Chinese History

Abstract

Chinese history is one of the brightest and most ancient. There are several dynasties that helped to establish the whole civilization. Every dynasty had a great influence: financial, historical and cultural.

In three questions we can observe only the smallest part of Chinese history. It is about dynasties of Ming and Qing.

Key words: Ming, Qing dynasties, China, history

Was climate the major cause of the Ming dynasty collapse? Why or why not?

The Ming dynasty collapse had several causes. The climate was one of the main causes. Actually, there were several reasons, for example, financial crisis. The prices on silver became too high; many people from province were not able to pay taxes; the financial crisis developed, and people suffered from malnutrition (Brook, p. 241-243). The demographic increase has aggravated the situation. There was increase in population and food security was also increased. Peasants had been ruined. They were not able to pay taxes and suffered from famine (Brook, p. 241-243). Inflation and overpopulation also led Ming dynasty to collapse. The financial crisis led to unemployment. There were a lot of beggars, thieves and bandits. Women had to become either housemaids or whores. Winters were severe for a few years and it led to famine. Cannibalism became a common thing.

So, it is obvious, that climate was not the major reason of collapse of Ming dynasty. All the above reasons helped the Manchu to invade the Ming dynasty.

Was the Qing dynasty territorial expansion a benefit or a burden to the empire?

Between the mid-seventeenth and early twentieth centuries a remarkable entity, known as the Great Qing Empire, occupied an expansive and expanding space on the Eurasian continent. In the early period of dynasty Qing there was an expansion of sowing area. The main factor of abundant harvest was the use of irrigation booms.

After invasion of Manchu, the dynasty Qing was founded. During the dynasty Qing there was an expansion of Empire and development of relations with western countries. The first years of Qing dynasty were pretty good; the economics was growing and population increasing. During the dynasty Qing, there were achievements in the sciences and religion. Confucianism was proclaimed the religion of the country. There were medical achievements in the Empire. The country became to grow. The most basic cumulative change faced by the Qing Empire in the nineteenth century was population growth. A conservative estimate of China’s population in 1400 would be about 100 million persons. After the Qing consolidation of power around 1680 and Pax Sinica that followed, combined with dissemination of New World crops, improved agricultural technology, territorial expansion and reclamation of new farmland, the population has tripled in the next two centuries up to 450 million. It grew most rapidly (Rowe, p. 150).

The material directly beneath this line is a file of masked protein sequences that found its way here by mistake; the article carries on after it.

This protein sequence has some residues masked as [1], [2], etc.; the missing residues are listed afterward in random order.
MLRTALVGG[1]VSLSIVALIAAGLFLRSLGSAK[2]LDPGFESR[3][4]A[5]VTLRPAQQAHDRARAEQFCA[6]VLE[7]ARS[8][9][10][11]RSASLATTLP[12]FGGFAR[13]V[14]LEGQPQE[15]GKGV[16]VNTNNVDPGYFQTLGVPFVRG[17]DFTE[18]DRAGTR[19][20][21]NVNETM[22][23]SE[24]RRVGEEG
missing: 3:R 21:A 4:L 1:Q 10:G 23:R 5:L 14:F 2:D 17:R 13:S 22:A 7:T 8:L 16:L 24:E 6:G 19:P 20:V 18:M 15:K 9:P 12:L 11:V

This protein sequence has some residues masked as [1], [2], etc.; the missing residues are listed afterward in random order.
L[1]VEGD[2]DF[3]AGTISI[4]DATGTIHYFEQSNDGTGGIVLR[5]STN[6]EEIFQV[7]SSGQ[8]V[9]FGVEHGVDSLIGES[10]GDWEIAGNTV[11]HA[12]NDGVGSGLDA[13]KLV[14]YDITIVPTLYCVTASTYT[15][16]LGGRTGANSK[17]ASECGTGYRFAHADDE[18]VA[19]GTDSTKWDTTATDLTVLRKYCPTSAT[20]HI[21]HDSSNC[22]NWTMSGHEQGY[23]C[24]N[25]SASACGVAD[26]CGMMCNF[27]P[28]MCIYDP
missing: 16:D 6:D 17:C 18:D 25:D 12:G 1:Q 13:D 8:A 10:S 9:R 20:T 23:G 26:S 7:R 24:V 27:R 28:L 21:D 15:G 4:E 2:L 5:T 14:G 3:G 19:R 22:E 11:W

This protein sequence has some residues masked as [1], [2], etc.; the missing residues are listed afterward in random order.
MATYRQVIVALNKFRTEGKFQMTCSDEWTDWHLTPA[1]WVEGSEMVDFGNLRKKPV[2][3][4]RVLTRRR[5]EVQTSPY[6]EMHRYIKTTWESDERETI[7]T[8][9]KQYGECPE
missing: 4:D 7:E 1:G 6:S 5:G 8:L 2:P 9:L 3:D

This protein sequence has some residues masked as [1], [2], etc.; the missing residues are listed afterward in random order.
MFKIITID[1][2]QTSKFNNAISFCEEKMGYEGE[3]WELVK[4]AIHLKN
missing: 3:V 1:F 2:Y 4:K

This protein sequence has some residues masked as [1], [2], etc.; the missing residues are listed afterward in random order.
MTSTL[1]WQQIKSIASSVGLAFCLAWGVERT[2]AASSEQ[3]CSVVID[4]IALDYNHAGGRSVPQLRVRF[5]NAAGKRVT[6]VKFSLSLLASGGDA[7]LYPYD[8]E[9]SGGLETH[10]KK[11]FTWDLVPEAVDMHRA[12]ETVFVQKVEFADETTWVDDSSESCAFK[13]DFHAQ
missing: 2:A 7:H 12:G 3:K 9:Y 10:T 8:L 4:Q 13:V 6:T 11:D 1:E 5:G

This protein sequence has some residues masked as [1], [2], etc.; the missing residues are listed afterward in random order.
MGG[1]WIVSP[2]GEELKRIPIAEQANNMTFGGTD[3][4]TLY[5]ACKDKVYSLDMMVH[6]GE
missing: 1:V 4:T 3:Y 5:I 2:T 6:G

The sales of silk and tea gave a good amount of silver. However, the sales of opium weaken the economics of Qing dynasty. During the last years of dynasty Qing the country was interested in economics development. However, there were several obstacles that did not give an opportunity to improve the economy, such as the competition of foreign countries, weakness, the lack of capital and low motivation (Rowe, p. 131, 2009).

The government was too weak and was not able to do global changes. The capital of dynasty Qing was too small, the part of savings were spent on usury and realty. The attempts to make changes were useless and did not have any results (Rowe, p. 150).

Qing dynasty was supposed to be a great and positive break, but Opium War did not give an opportunity to finish what has been already done. In spite of anything, that dynasty was the last one and had great influence. The great Qing Empire was by far the largest political entity ever to center itself on the piece of earth known today as China.

Did the Canton system participate in the Qing circulation or commodity economy? How?

For Westerners, personal access to most parts of the Qing Empire was dramatically restricted during the early eighteenth century by ban on missionary proselytizing and was further diminished by imposition of so-called “Canton system” governing Sino-Western trade (Rowe, p. 144-145).

Guangzhou was known as Canton. Canton was one of the world`s great trading ports. “Canton system” controlled international trades in the country. The dynasty Qing had great influence on that system. The “Canton system” supported European trades. In 1756 trades from China were extremely successful. However, foreign trades were allowed to come through Chinese merchants, known as Thirteen Hongs. Foreign merchants could not stay permanently in Canton. They had to stay in one of Thirteen Factories.

The “Canton system” influenced the economy. It helped to take charges and collect taxes from the traded goods. It was successful till the Opium War. The tea and silk trades were stopped and there was promoted the trade of opium which destroyed the economy of dynasty Qing. By the late 1830s, both sides seemed to be increasingly dissatisfied with “Canton system”. The British wanted much greater commercial penetration, while the Qing wanted to put an end to the opium traffic. As the result, this has brought about the conflict known, accordingly, as the Opium War or the First Anglo-Chinese War (Rowe, p. 170-171).  Nowadays Canton is Guangzhou, commercial and industrial city. It is also one of the most famous historical centers of China.

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